We acknowledge that we live and work on unceded Indigenous territories and we thank the Musqueam, Squamish and Tsleil-Waututh Nations for their hospitality.

Index

Results (207)

Book Review

Plants of Haida Gwaii

FOR THOSE SCHOLARS conducting research within First Nations communities at this postcolonial moment in academic history, old rules do not apply. One must navigate a rearranged landscape made up of new challenges and opportunities. First...

Review by Douglas Deur


Book Review

E. Pauline Johnson Tekahionwake: Collected Poems and Selected Prose

IN THEIR INTRODUCTION to this collection of poetry and prose by E. Pauline Johnson, the editors, Carole Gerson and Veronica Strong-Boag, reference their previous biography Paddling Her Own Canoe: The Times and Texts of E....

Review by Armand Ruffo


Book Review

A Stain upon the Sea: West Coast Salmon Farming

This collection explores many of the controversial issues surrounding fish farming practices in British Columbia. In five separate essays, the authors illustrate the importance of the precautionary principle in experimenting with new chemicals and processes...

Review by Lissa Wadewitz


Book Review

Haida Gwaii: Human History and Environment from the Time of the Loon to the Time of the Iron People

This edited volume, which consists of sixteen chapters plus two fore words, a preface, and a conclusion, has twenty-nine contributors. Its focus is the Parks Canada Gwaii Haanas Archaeology and Paleoecology project, which reports primarily...

Review by Catherine Carlson


Book Review

The Culture of Flushing: A Social and Legal History of Sewage

In a small, unbuilt parcel of land in East Vancouver surrounded by houses, streets, and Tyee Elementary school, a grassy gulch takes the shape, on closer inspection, of a thin, winding creek bed. At the...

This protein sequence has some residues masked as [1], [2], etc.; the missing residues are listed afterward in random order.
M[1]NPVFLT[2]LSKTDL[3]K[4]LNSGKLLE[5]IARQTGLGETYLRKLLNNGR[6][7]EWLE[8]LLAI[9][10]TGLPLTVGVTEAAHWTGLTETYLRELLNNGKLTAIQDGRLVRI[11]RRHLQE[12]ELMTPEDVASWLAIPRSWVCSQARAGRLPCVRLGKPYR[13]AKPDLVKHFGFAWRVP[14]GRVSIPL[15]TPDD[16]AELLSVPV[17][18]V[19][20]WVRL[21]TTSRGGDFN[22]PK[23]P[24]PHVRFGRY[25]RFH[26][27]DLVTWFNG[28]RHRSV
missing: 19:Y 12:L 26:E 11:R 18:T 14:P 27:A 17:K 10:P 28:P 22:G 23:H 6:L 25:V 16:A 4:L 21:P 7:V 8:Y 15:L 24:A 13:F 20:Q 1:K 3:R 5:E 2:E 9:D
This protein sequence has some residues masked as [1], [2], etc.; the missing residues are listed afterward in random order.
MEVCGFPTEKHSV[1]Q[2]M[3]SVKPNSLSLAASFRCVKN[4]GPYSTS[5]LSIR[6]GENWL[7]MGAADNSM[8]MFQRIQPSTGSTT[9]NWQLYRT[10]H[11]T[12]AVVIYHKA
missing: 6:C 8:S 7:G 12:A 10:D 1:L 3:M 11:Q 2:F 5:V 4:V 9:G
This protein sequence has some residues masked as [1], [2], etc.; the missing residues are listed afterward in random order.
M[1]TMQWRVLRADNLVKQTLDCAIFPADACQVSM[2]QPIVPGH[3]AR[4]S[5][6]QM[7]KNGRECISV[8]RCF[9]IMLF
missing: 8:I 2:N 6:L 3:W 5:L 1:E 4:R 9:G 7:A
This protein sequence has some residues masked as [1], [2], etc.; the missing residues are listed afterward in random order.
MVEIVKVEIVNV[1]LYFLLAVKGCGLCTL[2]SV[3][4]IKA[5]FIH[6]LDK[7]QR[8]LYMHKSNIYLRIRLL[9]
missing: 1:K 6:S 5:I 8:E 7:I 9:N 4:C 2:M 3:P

Review by Arn Keeling


Book Review

Nature and Human Societies: Canada and Arctic North America: An Environmental History

In the three decades since environmental history burst onto the academic scene in the United States in the early 1970s, the field experienced impressive growth among American scholars and internationally in arenas such as South...

Review by John Sandlos


Book Review

Philip Timm’s Vancouver: 1900-1910

I first met Fred Thirkell in the late 1970s when I ran an antique store in North Vancouver. Fred was a postcard collector, and we played the familiar dance between buyer and seller in the...

Review by Robin Anderson


Book Review

The Seattle Bungalow: People and Houses, 1900-1940

As Janet Ore says in the preface to this book, she seeks to overturn many assumptions associated with the bungalow. First, she wishes to reexamine the universality of its Arts and Crafts credentials and assumed...

Review by Sherry McKay


Book Review

Phantom Limb

A phantom limb is an amputated arm or leg that feels like it hasn’t gone anywhere. At the end of a phantom arm, for instance, the fingers of a phantom hand still feel heat, the touch...

Review by Harold Rhenisch


Book Review

Book Review

The Life and Art of Ina D.D. Uhthoff

Like many female artists of her generation, Ina D.D. Uhtoff, née Campbell, had a difficult time sustaining a career as a professional artist. The daughter of middle-class Scottish parents, she did not lack opportunity. In...

Review by Maria Tippett


Book Review

Unbuilt Victoria

What if? Ah yes, that perennial question. What would a city look like if the “unbuilt” were actually built? What if a municipality’s proposed plans were followed “to a tee”? Sometimes the rejection of a...

Review by Larry McCann


Book Review

An Environmental History of Canada

On the growing list of books on Canadian environmental history, University of Toronto historian Laurel MacDowell’s new textbook An Environmental History of Canada should take a prominent place. The evolution of this field of study...

Review by Sterling Evans


Book Review

Canadians and the Natural Environment to the Twenty-First Century

The field of Canadian environmental history has blossomed over the past two decades. Consequently, instructors of Canadian environmental history courses are becoming increasingly spoiled with good options to choose from for course readers. In all...

Review by Jonathan Clapperton